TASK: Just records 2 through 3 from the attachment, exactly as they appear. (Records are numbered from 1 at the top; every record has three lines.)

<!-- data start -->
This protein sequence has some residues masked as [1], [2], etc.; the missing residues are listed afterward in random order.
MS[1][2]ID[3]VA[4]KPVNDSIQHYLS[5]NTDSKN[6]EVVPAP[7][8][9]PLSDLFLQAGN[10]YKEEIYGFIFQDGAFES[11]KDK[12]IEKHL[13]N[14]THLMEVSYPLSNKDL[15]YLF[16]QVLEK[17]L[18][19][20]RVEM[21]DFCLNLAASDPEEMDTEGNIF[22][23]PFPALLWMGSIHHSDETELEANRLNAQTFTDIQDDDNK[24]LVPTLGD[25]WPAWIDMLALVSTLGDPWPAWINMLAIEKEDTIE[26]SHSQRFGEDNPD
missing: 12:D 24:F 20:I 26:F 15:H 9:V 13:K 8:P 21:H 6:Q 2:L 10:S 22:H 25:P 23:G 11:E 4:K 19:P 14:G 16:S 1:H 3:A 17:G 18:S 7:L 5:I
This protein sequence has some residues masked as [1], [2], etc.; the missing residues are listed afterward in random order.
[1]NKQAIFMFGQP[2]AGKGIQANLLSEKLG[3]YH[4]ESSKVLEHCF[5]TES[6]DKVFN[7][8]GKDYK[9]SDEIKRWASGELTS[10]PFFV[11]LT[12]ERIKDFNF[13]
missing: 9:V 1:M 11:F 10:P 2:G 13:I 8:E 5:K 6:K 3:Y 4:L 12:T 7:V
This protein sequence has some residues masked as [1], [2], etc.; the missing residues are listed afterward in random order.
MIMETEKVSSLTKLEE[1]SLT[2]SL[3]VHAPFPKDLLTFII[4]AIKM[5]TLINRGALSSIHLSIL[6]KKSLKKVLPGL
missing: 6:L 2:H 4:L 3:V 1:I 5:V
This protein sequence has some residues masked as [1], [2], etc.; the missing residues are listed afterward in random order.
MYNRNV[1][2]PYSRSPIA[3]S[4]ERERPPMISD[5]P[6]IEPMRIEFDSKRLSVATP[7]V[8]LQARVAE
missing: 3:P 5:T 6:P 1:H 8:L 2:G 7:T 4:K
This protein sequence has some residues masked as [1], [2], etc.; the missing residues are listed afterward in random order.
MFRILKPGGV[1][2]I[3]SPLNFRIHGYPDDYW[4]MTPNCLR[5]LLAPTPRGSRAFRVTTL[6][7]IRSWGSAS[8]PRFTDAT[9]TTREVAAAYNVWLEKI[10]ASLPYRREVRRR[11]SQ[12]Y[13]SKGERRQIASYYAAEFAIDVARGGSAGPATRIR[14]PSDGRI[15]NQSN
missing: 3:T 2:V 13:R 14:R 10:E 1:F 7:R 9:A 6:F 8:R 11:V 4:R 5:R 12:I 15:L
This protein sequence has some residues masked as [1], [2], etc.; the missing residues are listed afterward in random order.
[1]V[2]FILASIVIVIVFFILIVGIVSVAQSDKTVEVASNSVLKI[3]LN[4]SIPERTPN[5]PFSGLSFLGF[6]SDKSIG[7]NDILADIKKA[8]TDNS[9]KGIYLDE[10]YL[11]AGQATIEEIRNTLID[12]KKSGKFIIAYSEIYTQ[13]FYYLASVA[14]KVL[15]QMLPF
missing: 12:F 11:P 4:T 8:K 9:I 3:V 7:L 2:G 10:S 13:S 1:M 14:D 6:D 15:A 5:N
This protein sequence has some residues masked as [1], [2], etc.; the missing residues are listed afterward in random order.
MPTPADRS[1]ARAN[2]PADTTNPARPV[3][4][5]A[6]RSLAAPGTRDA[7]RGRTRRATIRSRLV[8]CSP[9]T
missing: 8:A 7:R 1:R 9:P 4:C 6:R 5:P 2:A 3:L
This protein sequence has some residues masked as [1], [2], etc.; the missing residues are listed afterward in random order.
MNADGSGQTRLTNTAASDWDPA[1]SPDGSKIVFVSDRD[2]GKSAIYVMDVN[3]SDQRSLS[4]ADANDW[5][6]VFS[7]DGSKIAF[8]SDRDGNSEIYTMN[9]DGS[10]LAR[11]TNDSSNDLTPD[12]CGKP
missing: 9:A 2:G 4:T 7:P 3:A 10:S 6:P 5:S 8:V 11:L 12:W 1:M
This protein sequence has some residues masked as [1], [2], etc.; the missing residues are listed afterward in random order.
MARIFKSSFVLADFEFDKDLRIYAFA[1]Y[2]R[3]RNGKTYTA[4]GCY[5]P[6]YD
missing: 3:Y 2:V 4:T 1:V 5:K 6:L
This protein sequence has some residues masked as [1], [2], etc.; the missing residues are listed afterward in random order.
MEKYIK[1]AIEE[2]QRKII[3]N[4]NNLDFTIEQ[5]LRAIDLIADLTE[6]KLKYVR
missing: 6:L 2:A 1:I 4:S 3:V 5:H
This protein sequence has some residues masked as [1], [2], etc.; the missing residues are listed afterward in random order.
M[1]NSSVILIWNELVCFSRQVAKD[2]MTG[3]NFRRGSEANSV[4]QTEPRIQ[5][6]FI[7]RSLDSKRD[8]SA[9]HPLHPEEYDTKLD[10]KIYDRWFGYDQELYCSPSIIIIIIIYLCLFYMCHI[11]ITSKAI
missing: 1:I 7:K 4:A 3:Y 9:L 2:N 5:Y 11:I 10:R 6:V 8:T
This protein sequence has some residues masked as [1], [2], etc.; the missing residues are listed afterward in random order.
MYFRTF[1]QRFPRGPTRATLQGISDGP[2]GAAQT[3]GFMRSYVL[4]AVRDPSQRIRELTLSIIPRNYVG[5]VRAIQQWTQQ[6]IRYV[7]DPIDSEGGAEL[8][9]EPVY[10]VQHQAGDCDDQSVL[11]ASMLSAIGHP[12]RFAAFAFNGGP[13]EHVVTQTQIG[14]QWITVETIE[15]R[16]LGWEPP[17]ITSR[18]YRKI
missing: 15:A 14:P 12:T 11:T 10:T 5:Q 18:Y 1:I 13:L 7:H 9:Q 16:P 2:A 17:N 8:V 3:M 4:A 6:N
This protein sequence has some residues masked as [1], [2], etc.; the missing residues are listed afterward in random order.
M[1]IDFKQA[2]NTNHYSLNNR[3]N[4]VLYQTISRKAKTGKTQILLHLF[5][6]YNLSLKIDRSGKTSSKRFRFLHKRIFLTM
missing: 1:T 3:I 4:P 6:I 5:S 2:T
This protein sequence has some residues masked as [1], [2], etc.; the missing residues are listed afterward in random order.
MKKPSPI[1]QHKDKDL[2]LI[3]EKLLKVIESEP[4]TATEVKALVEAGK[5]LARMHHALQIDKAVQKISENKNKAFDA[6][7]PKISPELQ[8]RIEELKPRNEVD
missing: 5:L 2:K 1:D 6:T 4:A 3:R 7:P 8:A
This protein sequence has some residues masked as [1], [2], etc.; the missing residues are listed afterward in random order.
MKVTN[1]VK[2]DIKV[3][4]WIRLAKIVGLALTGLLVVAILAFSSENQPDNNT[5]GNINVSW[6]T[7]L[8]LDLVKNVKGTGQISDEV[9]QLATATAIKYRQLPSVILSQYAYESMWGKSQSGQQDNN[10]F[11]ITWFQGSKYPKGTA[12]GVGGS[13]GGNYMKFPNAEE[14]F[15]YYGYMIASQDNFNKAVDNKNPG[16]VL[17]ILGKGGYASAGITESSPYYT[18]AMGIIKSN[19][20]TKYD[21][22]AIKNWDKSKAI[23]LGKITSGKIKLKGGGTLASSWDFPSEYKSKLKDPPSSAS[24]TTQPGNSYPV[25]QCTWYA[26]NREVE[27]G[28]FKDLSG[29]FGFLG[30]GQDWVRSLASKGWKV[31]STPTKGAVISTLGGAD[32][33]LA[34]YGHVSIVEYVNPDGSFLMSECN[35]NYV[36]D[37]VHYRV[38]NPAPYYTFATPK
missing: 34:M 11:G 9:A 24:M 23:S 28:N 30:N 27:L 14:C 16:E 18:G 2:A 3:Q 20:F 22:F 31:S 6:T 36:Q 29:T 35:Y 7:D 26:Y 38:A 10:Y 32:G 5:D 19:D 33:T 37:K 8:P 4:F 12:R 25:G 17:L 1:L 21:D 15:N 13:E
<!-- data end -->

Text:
This protein sequence has some residues masked as [1], [2], etc.; the missing residues are listed afterward in random order.
[1]NKQAIFMFGQP[2]AGKGIQANLLSEKLG[3]YH[4]ESSKVLEHCF[5]TES[6]DKVFN[7][8]GKDYK[9]SDEIKRWASGELTS[10]PFFV[11]LT[12]ERIKDFNF[13]
missing: 9:V 1:M 11:F 10:P 2:G 13:I 8:E 5:K 6:K 3:Y 4:L 12:T 7:V
This protein sequence has some residues masked as [1], [2], etc.; the missing residues are listed afterward in random order.
MIMETEKVSSLTKLEE[1]SLT[2]SL[3]VHAPFPKDLLTFII[4]AIKM[5]TLINRGALSSIHLSIL[6]KKSLKKVLPGL
missing: 6:L 2:H 4:L 3:V 1:I 5:V